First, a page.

“I had a taxi driver tell me you can have breakfast on the coast, lunch in the highlands, and dinner in the Amazon,” says Joy Bittner. “That’s one of the unique things about Ecuador. There are snow-covered volcanoes and in just five hours you’re in the rainforest or at the coast. There’s so much variety.”
Originally from Connecticut, Joy is among the increasing number of North Americans finding opportunity and adventure in the South American country. She’s been living there for the past seven years, following stints in the Dominican Republic, Honduras, and Argentina.
At present, she works as director of artisan partnerships for Faire Collection, a social enterprise that helps local artists sell handcrafted goods in international markets. For Joy, working to promote fair trade is a personal and professional passion.
“We live in a mass-produced world where everything is made to be thrown out after a year or two,” she says. “So much of the stuff produced in the footwear and garment industry is still made by hand. We’re not encouraged to think about it, but it’s important the people who make these things are treated fairly.”
In addition to her work with Faire Collection, Joy has also started her own social enterprise: Sacha Handmade. “The business helps support the Quechua, an indigenous people who do traditional textile weaving like their ancestors. The textiles become shoes, handbags, and camera straps to sell to the U.S. market,” she says.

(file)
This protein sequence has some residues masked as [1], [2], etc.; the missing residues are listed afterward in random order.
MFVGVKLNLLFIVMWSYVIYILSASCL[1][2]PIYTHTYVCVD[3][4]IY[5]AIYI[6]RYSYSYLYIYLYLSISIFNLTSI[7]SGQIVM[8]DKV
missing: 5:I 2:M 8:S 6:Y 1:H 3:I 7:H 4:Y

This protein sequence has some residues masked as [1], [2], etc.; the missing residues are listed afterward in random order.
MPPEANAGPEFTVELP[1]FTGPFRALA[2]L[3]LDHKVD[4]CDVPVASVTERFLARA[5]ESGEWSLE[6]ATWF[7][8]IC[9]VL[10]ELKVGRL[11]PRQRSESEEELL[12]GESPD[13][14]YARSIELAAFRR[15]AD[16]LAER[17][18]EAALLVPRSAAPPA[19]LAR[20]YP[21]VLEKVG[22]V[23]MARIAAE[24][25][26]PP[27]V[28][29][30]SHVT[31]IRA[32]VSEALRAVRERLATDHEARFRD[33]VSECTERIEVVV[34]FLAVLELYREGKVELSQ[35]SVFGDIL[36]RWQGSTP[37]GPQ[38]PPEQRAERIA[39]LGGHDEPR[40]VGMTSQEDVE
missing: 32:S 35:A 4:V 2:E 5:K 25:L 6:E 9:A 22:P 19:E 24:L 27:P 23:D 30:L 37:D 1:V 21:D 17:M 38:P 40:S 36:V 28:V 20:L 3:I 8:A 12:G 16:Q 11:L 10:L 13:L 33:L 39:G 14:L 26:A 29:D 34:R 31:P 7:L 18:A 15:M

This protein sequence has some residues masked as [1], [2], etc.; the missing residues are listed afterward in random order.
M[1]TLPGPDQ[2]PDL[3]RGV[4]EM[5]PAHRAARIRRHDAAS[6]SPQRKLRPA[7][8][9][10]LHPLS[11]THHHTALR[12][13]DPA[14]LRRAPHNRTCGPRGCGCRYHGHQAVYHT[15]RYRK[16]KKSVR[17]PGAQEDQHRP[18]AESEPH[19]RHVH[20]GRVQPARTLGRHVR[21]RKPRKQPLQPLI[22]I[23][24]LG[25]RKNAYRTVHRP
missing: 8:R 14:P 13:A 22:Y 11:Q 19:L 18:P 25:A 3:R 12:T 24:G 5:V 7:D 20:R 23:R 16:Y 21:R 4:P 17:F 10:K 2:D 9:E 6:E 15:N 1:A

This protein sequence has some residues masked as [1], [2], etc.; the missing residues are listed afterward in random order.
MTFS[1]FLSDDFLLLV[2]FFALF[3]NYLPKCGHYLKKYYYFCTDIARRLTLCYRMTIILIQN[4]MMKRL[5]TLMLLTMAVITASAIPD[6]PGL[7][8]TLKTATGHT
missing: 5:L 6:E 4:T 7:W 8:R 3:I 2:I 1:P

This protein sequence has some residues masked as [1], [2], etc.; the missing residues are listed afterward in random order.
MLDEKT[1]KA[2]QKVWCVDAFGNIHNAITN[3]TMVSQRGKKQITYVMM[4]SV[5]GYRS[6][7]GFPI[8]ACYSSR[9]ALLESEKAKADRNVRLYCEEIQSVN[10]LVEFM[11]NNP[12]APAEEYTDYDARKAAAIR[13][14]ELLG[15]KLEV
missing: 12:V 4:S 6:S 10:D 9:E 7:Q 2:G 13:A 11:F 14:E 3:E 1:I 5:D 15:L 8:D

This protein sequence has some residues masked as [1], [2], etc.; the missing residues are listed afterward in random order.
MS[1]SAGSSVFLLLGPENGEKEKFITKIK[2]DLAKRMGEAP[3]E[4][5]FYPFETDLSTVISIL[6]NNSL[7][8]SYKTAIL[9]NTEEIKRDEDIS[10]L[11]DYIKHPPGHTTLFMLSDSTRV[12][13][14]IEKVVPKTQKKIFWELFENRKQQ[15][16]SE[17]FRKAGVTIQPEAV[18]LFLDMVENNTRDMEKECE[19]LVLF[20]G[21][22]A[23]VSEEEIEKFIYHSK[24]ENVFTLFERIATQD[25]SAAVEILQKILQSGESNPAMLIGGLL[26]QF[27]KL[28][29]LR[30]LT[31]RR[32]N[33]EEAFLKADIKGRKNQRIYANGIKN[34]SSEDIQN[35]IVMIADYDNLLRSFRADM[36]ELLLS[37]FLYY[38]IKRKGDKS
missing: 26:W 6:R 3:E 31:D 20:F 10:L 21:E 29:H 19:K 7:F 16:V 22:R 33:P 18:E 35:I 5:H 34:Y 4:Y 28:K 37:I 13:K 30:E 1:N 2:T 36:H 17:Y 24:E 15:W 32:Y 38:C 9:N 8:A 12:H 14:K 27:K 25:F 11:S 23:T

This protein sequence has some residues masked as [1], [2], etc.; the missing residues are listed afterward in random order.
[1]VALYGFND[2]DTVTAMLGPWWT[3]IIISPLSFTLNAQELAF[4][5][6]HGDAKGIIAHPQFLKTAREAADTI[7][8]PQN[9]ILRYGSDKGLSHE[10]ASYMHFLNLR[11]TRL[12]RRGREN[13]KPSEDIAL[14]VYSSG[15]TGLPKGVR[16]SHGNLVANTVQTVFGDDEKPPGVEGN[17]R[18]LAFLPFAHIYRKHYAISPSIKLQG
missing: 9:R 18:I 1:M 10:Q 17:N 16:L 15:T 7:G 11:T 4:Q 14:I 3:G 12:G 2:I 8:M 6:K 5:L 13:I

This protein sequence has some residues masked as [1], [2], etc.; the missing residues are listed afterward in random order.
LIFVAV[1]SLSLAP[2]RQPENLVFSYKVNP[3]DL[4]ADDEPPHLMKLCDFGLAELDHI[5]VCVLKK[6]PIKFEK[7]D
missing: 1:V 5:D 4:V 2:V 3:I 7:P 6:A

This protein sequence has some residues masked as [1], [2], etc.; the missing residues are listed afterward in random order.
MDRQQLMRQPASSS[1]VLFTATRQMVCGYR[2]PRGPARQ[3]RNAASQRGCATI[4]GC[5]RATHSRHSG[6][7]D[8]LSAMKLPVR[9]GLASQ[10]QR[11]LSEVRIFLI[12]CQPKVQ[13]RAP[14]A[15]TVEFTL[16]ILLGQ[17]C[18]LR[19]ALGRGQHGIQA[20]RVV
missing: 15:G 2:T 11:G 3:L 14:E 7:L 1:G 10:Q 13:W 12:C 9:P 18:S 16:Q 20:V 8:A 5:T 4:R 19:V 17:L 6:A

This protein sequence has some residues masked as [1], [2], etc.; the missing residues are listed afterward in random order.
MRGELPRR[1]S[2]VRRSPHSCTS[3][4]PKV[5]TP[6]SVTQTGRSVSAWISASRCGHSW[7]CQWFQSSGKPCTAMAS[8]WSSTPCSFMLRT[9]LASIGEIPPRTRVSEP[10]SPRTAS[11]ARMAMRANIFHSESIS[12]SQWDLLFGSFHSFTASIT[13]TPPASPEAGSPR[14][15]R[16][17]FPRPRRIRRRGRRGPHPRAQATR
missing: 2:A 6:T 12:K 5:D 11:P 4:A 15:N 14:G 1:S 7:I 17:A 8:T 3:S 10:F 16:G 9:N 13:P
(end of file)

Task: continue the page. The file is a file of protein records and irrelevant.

She works primarily with two artisans based out of the town of Otavalo, about two hours from the capital, Quito. “I’m in Otavalo every week for two days at a time. While there, I review samples and production, and help Mercedes and Jose Luis come up with new designs. I also get to know the people and learn about their traditions. They welcome me into their homes and invite me to their birthday parties and christenings.”
When not working to support local artisans, Joy finds much to enjoy in the modern, affordable climes of Quito. “I’ve been in the same apartment for seven years. My neighborhood could be described as hipster, with breweries and coffee shops. I’ve heard of apartments going for rents of around $400 to $500 a month. We have Uber and it’s cheap. It’s less than $3 for a short ride, maybe around $7 to go across the city. A cheap lunch is around $3.50, a nicer dinner with a glass of wine is around $20.”
Joy says she spends around $30 a week on groceries, and $37 a month for internet. Her gas, electricity, and water cost just $25 per month. She also appreciates the surprisingly small-town feel of the capital city.
“Quito has around 2 million people, but it feels small enough that it’s not overwhelming. It’s also big enough that there’s an art scene, concerts come through, and there’s a wide range of restaurants.”
Ecuador has great weather too. Located on the equator, the country is very temperate. “I don’t own a winter coat,” says Joy.
The social enterprise sector aside, Joy says there are abundant income opportunities in the South American nation. She’s also quick to point out that a move abroad is not as scary as it used to be. “It doesn’t have to be a terrifying decision,” she says. “It’s easier than it has ever been to stay in touch with people back home. It’s easy to try it out for a few months.”
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